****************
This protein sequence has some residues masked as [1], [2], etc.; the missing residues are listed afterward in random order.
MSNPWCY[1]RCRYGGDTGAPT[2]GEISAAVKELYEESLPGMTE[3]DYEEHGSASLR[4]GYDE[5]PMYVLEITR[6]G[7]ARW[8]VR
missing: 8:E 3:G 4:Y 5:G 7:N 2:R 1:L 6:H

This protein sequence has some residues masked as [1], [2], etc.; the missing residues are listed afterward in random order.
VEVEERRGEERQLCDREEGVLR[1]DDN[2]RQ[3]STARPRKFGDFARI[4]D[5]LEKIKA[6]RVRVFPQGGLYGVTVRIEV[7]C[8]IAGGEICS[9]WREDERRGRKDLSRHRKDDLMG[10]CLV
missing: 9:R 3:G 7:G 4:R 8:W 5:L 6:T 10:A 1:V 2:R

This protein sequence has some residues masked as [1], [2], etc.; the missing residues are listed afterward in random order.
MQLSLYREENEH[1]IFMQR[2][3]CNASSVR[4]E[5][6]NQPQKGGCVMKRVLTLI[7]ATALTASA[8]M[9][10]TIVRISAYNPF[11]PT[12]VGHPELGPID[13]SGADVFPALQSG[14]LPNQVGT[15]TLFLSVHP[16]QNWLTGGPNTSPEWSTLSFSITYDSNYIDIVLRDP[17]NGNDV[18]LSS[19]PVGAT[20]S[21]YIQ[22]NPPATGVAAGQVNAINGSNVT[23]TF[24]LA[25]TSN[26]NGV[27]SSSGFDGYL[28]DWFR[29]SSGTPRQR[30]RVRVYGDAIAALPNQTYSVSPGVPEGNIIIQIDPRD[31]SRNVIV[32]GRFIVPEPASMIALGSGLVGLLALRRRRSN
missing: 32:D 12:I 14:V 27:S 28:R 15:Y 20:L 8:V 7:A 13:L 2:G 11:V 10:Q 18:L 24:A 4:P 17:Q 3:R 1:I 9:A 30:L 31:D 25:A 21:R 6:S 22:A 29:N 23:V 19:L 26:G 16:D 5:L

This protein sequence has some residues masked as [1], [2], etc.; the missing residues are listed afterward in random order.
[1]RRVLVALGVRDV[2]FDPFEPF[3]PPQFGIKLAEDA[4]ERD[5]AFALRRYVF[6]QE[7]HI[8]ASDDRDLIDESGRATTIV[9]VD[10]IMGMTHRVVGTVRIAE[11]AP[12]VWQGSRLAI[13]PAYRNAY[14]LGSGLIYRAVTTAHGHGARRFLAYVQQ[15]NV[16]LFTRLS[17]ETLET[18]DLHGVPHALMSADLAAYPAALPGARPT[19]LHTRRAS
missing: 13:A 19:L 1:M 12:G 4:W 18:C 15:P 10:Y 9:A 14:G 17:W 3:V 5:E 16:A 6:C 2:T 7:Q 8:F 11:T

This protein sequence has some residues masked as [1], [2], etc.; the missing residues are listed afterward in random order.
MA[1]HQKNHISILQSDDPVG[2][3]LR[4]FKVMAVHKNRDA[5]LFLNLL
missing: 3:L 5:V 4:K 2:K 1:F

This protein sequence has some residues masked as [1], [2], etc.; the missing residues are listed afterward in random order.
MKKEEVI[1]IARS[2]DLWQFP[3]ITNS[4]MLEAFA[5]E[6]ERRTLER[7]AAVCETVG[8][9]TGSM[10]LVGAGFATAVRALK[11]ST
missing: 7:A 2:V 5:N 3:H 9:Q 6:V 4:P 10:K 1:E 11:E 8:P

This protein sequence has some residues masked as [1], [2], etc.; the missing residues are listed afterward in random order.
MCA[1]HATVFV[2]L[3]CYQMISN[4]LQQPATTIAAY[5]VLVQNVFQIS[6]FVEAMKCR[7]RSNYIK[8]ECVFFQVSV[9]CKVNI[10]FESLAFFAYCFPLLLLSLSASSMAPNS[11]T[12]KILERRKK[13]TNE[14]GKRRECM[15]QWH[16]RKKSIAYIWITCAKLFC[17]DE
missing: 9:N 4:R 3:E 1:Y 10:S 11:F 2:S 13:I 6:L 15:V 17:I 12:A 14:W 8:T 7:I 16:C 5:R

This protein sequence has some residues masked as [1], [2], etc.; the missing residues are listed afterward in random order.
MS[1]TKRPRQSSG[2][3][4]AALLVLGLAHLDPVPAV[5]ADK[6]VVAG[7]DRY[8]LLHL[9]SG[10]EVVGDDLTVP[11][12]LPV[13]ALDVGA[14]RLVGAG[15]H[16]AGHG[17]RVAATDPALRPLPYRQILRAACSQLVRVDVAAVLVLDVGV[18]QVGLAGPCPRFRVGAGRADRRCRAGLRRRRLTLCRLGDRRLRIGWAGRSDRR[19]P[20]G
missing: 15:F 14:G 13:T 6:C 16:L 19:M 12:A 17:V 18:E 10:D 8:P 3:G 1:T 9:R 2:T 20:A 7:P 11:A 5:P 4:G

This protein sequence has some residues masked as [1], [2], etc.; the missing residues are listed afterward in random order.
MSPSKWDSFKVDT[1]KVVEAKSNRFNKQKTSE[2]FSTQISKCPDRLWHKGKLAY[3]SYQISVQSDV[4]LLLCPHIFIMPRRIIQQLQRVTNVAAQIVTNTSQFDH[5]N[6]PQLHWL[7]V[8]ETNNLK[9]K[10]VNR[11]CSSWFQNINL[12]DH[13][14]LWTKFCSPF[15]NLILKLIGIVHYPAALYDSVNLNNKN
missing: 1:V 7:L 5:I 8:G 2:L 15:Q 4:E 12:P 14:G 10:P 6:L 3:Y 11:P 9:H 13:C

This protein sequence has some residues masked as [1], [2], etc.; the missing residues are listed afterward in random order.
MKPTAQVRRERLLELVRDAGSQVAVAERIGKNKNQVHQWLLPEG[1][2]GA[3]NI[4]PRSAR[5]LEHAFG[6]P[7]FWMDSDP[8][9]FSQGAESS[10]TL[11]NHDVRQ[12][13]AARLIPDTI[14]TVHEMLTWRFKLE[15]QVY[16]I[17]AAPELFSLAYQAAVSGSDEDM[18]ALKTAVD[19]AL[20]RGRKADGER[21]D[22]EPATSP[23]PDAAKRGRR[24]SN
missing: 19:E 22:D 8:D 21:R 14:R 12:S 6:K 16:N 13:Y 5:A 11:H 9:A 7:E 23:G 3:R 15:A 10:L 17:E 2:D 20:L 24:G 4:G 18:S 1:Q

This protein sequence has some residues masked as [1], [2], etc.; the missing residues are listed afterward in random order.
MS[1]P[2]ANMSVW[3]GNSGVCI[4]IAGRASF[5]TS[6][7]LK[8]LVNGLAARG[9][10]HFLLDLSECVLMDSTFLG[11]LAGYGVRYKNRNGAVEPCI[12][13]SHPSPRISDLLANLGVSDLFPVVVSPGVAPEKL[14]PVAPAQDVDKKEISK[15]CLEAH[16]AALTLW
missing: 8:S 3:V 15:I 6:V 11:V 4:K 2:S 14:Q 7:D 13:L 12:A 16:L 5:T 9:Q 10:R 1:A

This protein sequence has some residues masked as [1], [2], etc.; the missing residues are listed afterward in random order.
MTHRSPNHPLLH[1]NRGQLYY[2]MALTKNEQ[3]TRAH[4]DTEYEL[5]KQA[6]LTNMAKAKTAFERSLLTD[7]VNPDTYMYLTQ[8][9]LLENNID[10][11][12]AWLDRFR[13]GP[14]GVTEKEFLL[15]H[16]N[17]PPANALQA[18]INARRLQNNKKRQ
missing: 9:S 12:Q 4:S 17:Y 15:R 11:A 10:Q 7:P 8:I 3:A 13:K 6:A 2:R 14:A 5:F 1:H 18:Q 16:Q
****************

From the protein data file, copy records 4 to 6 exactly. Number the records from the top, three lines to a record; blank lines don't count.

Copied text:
This protein sequence has some residues masked as [1], [2], etc.; the missing residues are listed afterward in random order.
[1]RRVLVALGVRDV[2]FDPFEPF[3]PPQFGIKLAEDA[4]ERD[5]AFALRRYVF[6]QE[7]HI[8]ASDDRDLIDESGRATTIV[9]VD[10]IMGMTHRVVGTVRIAE[11]AP[12]VWQGSRLAI[13]PAYRNAY[14]LGSGLIYRAVTTAHGHGARRFLAYVQQ[15]NV[16]LFTRLS[17]ETLET[18]DLHGVPHALMSADLAAYPAALPGARPT[19]LHTRRAS
missing: 13:A 19:L 1:M 12:G 4:W 18:C 15:P 10:Y 9:A 14:G 17:W 3:V 5:E 16:A 6:C 2:T 7:Q 8:F 11:T

This protein sequence has some residues masked as [1], [2], etc.; the missing residues are listed afterward in random order.
MA[1]HQKNHISILQSDDPVG[2][3]LR[4]FKVMAVHKNRDA[5]LFLNLL
missing: 3:L 5:V 4:K 2:K 1:F

This protein sequence has some residues masked as [1], [2], etc.; the missing residues are listed afterward in random order.
MKKEEVI[1]IARS[2]DLWQFP[3]ITNS[4]MLEAFA[5]E[6]ERRTLER[7]AAVCETVG[8][9]TGSM[10]LVGAGFATAVRALK[11]ST
missing: 7:A 2:V 5:N 3:H 9:Q 6:V 4:P 10:K 1:E 11:E 8:P